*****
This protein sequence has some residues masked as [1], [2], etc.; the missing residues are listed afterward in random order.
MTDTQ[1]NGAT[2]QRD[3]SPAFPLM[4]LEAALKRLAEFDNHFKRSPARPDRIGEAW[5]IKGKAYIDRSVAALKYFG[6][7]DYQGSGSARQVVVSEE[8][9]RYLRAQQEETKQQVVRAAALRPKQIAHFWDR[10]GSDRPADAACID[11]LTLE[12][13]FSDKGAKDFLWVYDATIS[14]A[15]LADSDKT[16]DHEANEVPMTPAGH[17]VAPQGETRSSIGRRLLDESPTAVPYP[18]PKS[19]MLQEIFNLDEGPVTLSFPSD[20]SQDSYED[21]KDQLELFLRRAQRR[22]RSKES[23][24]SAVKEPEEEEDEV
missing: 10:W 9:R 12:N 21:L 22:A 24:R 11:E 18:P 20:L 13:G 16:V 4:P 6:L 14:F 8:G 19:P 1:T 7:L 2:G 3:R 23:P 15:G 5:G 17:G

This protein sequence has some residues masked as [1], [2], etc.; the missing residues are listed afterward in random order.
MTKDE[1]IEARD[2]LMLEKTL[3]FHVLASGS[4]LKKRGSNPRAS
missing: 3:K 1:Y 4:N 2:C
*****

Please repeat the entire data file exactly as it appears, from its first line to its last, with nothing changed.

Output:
This protein sequence has some residues masked as [1], [2], etc.; the missing residues are listed afterward in random order.
MTDTQ[1]NGAT[2]QRD[3]SPAFPLM[4]LEAALKRLAEFDNHFKRSPARPDRIGEAW[5]IKGKAYIDRSVAALKYFG[6][7]DYQGSGSARQVVVSEE[8][9]RYLRAQQEETKQQVVRAAALRPKQIAHFWDR[10]GSDRPADAACID[11]LTLE[12][13]FSDKGAKDFLWVYDATIS[14]A[15]LADSDKT[16]DHEANEVPMTPAGH[17]VAPQGETRSSIGRRLLDESPTAVPYP[18]PKS[19]MLQEIFNLDEGPVTLSFPSD[20]SQDSYED[21]KDQLELFLRRAQRR[22]RSKES[23][24]SAVKEPEEEEDEV
missing: 10:W 9:R 12:N 21:L 22:A 24:R 11:E 18:P 20:L 13:G 16:V 4:P 6:L 14:F 8:G 19:P 1:T 7:L 2:G 3:R 23:P 15:G 5:G 17:G

This protein sequence has some residues masked as [1], [2], etc.; the missing residues are listed afterward in random order.
MTKDE[1]IEARD[2]LMLEKTL[3]FHVLASGS[4]LKKRGSNPRAS
missing: 3:K 1:Y 4:N 2:C